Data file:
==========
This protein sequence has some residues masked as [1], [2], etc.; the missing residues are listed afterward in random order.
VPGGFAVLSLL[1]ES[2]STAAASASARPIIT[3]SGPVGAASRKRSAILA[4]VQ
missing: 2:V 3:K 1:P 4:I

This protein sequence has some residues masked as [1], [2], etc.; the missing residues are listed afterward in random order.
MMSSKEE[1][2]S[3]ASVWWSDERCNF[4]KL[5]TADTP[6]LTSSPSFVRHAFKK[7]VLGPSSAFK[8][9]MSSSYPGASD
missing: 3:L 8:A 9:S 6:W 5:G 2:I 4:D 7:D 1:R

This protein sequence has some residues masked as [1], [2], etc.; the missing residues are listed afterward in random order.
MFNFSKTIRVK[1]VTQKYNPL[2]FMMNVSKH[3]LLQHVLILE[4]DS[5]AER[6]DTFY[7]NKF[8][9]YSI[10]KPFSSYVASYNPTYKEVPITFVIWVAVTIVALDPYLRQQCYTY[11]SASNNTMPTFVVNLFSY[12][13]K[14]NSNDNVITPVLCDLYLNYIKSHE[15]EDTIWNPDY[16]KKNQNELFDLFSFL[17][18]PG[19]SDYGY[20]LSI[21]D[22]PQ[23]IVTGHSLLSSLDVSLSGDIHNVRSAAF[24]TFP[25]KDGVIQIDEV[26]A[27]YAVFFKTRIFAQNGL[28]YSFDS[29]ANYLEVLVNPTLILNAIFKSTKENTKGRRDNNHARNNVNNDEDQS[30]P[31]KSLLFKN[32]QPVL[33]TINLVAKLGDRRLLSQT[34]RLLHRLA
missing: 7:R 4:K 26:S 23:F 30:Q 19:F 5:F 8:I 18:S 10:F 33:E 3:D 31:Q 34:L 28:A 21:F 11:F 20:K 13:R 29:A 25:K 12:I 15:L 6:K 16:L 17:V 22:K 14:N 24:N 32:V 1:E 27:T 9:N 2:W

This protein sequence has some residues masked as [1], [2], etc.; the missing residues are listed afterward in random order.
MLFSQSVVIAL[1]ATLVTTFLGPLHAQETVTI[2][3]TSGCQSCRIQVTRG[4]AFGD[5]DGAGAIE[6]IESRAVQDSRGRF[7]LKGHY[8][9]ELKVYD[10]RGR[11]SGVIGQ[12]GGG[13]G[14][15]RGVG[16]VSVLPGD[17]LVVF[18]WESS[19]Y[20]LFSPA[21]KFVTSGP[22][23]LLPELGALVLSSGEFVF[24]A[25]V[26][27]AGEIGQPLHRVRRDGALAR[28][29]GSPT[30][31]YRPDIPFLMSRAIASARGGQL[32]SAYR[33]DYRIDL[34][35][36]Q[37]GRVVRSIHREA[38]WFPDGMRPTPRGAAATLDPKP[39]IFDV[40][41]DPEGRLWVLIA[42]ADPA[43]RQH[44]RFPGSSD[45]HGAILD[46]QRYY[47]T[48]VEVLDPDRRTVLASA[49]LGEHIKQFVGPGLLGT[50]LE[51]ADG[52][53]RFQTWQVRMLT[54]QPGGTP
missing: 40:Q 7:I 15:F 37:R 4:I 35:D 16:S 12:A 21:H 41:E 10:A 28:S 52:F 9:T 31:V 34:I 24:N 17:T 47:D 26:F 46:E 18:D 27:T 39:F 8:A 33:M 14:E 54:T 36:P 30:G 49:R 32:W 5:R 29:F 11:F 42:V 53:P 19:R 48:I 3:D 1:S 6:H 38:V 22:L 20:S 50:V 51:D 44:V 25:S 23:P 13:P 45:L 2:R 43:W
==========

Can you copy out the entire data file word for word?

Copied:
This protein sequence has some residues masked as [1], [2], etc.; the missing residues are listed afterward in random order.
VPGGFAVLSLL[1]ES[2]STAAASASARPIIT[3]SGPVGAASRKRSAILA[4]VQ
missing: 2:V 3:K 1:P 4:I

This protein sequence has some residues masked as [1], [2], etc.; the missing residues are listed afterward in random order.
MMSSKEE[1][2]S[3]ASVWWSDERCNF[4]KL[5]TADTP[6]LTSSPSFVRHAFKK[7]VLGPSSAFK[8][9]MSSSYPGASD
missing: 3:L 8:A 9:S 6:W 5:G 2:I 4:D 7:D 1:R

This protein sequence has some residues masked as [1], [2], etc.; the missing residues are listed afterward in random order.
MFNFSKTIRVK[1]VTQKYNPL[2]FMMNVSKH[3]LLQHVLILE[4]DS[5]AER[6]DTFY[7]NKF[8][9]YSI[10]KPFSSYVASYNPTYKEVPITFVIWVAVTIVALDPYLRQQCYTY[11]SASNNTMPTFVVNLFSY[12][13]K[14]NSNDNVITPVLCDLYLNYIKSHE[15]EDTIWNPDY[16]KKNQNELFDLFSFL[17][18]PG[19]SDYGY[20]LSI[21]D[22]PQ[23]IVTGHSLLSSLDVSLSGDIHNVRSAAF[24]TFP[25]KDGVIQIDEV[26]A[27]YAVFFKTRIFAQNGL[28]YSFDS[29]ANYLEVLVNPTLILNAIFKSTKENTKGRRDNNHARNNVNNDEDQS[30]P[31]KSLLFKN[32]QPVL[33]TINLVAKLGDRRLLSQT[34]RLLHRLA
missing: 7:R 4:K 26:S 23:F 30:Q 19:F 5:F 8:I 18:S 10:F 33:E 3:D 31:Q 34:L 28:A 21:F 11:F 20:K 13:R 29:A 25:K 12:I 15:L 6:K 16:L 17:V 22:K 14:N 24:N 32:V 1:E 27:T 9:N 2:W

This protein sequence has some residues masked as [1], [2], etc.; the missing residues are listed afterward in random order.
MLFSQSVVIAL[1]ATLVTTFLGPLHAQETVTI[2][3]TSGCQSCRIQVTRG[4]AFGD[5]DGAGAIE[6]IESRAVQDSRGRF[7]LKGHY[8][9]ELKVYD[10]RGR[11]SGVIGQ[12]GGG[13]G[14][15]RGVG[16]VSVLPGD[17]LVVF[18]WESS[19]Y[20]LFSPA[21]KFVTSGP[22][23]LLPELGALVLSSGEFVF[24]A[25]V[26][27]AGEIGQPLHRVRRDGALAR[28][29]GSPT[30][31]YRPDIPFLMSRAIASARGGQL[32]SAYR[33]DYRIDL[34][35][36]Q[37]GRVVRSIHREA[38]WFPDGMRPTPRGAAATLDPKP[39]IFDV[40][41]DPEGRLWVLIA[42]ADPA[43]RQH[44]RFPGSSD[45]HGAILD[46]QRYY[47]T[48]VEVLDPDRRTVLASA[49]LGEHIKQFVGPGLLGT[50]LE[51]ADG[52][53]RFQTWQVRMLT[54]QPGGTP
missing: 40:Q 7:I 15:F 37:R 4:I 35:D 16:S 12:A 21:H 41:E 10:A 28:S 52:F 9:T 31:V 34:I 24:N 17:T 47:D 26:F 46:E 18:D 27:T 39:F 8:A 33:M 14:E 54:T 36:P 30:G 49:R 32:W 5:R 29:F 11:F 42:V 53:P 19:R 48:I 3:D 1:S 6:H 38:V 22:L 20:S 50:V 51:D 44:V 25:S 23:P 13:P 45:L 2:R 43:W